Impact of temsirolimus and anti-androgen therapy on circulating tumor cell (CTC) biology in men with castration-resistant metastatic prostate cancer (CRPC): A phase II study.

Genitourinary Cancer
Session Type and Session Title: 
Trials in Progress Poster Session, Trials in Progress Poster Session
Abstract Number: 


J Clin Oncol 28:15s, 2010 (suppl; abstr TPS249)
A. J. Armstrong, G. Kemeny, J. D. Turnbull, C. Chao, C. Winters, Y. A. Fesko, D. A. Bradley, S. Halabi, D. J. George, M. Garcia-Blanco; Duke University Medical Center, Durham, NC; Duke University, Durham, NC

Abstract Disclosures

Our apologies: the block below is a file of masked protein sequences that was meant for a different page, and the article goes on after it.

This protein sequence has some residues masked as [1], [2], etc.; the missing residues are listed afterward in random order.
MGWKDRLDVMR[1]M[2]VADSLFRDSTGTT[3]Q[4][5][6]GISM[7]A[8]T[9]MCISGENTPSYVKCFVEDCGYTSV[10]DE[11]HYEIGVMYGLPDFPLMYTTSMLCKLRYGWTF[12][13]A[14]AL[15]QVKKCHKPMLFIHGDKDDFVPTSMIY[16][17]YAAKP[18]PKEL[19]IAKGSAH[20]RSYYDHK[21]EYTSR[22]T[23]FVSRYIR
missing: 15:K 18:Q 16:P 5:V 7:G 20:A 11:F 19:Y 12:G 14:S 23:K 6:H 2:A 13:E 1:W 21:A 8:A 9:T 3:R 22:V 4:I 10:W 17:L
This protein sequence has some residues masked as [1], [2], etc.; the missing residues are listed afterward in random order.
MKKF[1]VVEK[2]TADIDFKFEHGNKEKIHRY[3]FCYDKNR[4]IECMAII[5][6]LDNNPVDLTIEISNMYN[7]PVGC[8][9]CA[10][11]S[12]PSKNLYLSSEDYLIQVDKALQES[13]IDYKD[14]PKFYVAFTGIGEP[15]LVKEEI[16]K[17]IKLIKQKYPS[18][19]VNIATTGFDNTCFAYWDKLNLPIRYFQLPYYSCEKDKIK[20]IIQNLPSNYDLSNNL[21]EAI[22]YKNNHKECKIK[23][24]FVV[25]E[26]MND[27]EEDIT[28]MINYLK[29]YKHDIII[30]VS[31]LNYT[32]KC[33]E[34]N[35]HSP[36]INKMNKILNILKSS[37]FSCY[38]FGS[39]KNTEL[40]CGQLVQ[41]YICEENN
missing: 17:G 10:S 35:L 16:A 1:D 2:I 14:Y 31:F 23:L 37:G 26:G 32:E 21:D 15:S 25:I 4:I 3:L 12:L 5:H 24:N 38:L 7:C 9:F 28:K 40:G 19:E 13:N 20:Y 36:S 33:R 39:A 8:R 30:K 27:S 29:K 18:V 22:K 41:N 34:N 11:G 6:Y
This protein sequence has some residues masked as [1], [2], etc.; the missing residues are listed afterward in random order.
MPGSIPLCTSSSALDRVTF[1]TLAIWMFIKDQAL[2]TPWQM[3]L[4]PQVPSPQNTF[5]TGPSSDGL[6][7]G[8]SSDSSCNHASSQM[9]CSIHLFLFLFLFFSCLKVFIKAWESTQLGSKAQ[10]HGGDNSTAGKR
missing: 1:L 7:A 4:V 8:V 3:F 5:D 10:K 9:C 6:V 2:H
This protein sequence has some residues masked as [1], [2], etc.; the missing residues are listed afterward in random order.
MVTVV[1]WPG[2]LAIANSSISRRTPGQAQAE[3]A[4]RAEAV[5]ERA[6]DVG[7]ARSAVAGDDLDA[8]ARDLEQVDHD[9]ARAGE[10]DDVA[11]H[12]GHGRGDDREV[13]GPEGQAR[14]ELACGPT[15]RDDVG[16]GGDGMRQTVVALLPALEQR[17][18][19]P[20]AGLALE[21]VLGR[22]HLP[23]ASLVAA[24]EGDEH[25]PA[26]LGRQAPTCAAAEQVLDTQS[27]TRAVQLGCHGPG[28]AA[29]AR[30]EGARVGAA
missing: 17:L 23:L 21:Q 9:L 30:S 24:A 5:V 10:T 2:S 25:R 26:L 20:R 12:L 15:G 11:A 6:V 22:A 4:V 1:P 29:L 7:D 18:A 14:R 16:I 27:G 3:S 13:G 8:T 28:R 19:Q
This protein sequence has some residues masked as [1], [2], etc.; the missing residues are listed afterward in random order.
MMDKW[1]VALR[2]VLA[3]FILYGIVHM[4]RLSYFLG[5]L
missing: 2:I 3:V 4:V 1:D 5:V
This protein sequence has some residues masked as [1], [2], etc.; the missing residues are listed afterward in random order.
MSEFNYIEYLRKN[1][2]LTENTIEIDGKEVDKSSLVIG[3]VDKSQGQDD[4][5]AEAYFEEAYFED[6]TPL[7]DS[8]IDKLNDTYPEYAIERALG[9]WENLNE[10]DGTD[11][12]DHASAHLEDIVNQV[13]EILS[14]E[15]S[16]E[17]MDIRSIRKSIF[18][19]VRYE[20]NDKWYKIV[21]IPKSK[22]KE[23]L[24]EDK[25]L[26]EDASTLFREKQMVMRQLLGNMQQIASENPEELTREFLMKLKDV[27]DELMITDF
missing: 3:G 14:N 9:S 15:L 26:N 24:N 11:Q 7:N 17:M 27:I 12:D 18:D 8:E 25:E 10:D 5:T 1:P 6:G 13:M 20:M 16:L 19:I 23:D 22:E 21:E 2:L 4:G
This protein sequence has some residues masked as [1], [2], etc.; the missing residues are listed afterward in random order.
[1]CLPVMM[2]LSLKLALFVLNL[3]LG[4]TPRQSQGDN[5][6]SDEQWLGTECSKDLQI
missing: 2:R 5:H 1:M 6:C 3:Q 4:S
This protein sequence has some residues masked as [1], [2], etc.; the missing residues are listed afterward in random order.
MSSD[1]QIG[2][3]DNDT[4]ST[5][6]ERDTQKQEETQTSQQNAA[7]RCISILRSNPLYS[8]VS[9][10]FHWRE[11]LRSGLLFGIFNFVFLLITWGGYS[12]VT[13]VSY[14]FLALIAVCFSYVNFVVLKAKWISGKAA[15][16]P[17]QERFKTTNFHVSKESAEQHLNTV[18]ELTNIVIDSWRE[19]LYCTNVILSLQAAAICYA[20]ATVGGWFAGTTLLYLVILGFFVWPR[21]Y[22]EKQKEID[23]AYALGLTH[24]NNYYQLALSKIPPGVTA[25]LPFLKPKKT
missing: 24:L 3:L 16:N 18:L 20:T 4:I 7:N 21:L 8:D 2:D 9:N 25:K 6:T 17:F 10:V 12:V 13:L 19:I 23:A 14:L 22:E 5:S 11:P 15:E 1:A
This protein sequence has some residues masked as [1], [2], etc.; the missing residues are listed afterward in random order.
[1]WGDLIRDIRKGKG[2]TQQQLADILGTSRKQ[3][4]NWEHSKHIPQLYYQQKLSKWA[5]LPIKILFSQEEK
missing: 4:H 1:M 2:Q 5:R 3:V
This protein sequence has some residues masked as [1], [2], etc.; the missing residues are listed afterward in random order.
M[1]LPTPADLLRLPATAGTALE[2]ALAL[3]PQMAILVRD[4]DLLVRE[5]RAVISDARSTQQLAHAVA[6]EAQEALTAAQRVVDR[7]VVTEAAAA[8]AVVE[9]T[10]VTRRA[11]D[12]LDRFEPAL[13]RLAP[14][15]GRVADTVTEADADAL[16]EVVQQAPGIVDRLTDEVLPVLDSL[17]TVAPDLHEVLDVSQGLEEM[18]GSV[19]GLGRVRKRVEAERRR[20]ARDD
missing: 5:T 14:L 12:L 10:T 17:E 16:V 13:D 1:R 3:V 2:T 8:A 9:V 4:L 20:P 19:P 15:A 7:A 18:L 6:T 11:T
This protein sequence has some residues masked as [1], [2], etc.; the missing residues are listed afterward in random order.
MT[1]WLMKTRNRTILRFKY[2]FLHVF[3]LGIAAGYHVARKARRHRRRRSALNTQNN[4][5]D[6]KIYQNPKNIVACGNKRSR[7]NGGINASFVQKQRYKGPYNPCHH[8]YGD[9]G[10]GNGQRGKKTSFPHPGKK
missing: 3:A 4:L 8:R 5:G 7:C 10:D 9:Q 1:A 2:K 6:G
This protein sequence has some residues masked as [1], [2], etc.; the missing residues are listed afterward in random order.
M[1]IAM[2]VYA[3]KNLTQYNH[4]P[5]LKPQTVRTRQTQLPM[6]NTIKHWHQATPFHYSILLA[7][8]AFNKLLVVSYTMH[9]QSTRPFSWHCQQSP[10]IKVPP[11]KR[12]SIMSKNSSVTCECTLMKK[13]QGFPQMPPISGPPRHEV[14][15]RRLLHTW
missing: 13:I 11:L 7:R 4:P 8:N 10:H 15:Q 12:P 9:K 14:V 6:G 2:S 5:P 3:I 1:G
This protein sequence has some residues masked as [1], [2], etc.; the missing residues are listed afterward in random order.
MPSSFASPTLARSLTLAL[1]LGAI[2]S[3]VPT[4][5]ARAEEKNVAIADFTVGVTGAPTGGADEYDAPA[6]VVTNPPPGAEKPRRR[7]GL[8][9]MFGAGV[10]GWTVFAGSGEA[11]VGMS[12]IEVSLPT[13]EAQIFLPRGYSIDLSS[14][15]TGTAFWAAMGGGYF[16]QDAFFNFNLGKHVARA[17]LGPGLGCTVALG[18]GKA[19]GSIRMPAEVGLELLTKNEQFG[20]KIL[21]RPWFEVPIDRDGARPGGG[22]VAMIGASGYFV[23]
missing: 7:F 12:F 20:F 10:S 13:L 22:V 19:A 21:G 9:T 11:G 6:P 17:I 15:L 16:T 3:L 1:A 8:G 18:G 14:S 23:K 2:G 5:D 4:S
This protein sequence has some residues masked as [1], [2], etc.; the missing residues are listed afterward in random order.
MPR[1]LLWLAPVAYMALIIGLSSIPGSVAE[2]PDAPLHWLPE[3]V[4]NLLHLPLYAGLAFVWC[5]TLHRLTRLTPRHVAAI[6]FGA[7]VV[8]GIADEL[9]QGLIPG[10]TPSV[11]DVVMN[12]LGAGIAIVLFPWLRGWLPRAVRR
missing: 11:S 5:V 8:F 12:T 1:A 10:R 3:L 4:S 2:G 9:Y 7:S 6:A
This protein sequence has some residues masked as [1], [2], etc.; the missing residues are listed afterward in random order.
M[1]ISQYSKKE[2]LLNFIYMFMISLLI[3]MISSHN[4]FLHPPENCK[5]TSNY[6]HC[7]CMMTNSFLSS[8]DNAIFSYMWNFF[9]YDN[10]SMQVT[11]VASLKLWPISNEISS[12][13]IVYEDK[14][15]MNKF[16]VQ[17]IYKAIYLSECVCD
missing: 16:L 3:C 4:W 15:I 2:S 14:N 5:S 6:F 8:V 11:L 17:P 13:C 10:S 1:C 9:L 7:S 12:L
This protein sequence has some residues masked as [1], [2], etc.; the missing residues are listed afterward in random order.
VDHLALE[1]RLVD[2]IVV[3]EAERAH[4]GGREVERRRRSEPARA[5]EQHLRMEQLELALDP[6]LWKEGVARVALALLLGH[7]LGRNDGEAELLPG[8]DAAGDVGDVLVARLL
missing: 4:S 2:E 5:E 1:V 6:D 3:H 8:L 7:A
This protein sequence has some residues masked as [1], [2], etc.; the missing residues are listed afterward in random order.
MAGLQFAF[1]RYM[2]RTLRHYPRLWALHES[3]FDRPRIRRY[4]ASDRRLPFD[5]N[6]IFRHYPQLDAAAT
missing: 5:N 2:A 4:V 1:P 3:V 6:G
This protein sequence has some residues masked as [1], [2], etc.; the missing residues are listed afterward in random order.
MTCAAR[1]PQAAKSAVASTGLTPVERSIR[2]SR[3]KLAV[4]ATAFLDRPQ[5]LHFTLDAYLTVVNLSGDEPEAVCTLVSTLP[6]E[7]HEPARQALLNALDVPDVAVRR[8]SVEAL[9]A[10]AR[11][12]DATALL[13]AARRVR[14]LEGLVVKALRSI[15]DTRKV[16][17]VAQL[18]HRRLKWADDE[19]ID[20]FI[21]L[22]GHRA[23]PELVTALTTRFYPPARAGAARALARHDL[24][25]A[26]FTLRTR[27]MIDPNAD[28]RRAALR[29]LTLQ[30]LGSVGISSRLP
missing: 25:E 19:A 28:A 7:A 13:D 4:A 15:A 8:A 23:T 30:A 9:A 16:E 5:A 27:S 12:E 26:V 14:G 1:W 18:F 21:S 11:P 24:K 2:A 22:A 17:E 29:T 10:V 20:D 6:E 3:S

Background: Currently, the survival of men who have failed docetaxel-based chemotherapy for metastatic CRPC is poor, on the order of 12-14 months, and for men with an elevated CTC count, this figure is even further reduced. Two of the principal molecular mechanisms of progression to the castrate-resistant state include loss of the PTEN tumor suppressor pathway and alterations in androgen receptor signaling through mutation or amplification. These pathways contribute to increased PI3K/mTOR signaling and AR-dependent signaling, respectively, which leads to progressive tumor growth, survival, treatment resistance, and metastasis. Based on this rationale, we are conducting a single arm phase II study of the mTOR inhibitor temsirolimus (Torisel) in combination with anti-androgen therapy, in order to assess the clinical activity of this combination on disease progression and changes in PSA and CTC counts. This trial is funded by the NCCN. Methods: Eligible men will have metastatic progressive CRPC based on RECIST, bone scan, or PSA criteria and are required to have a CTC count ≥10 cells per 7.5 mL whole blood as measured by standard Cellsearch methods. Prior chemotherapy is allowed. Men must have resolution of prior grade 2 toxicities and be at least 2 weeks from completion of palliative radiation, 4 weeks from prior systemic therapies, have adequate organ function (WBC≥3K, ANC≥1.5K, platelets≥75L, Hgb≥9 g/dl, Cr ≤2.0xULN, AST/ALT ≤2.5xULN, normal bilirubin), and have a KPS≥60. Patients with serious underlying cardiovascular, autoimmune, pulmonary, or other medical comorbidities are excluded. Patients will initially receive temsirolimus 25 mg IV weekly at Duke University, and upon PSA/CTC progression, an anti-androgen will be added. The combination will be continued until progression defined by PCWG2 criteria. PSA, LDH, imaging, CTC count, and changes in CTC biology including measures of epithelial plasticity and genomic signatures will be measured every 8 weeks. The primary endpoint is the proportion of men with a favorable CTC count conversion to <5 cells/7.5 mL over time. 1/20 patients have been accrued as of December 2009.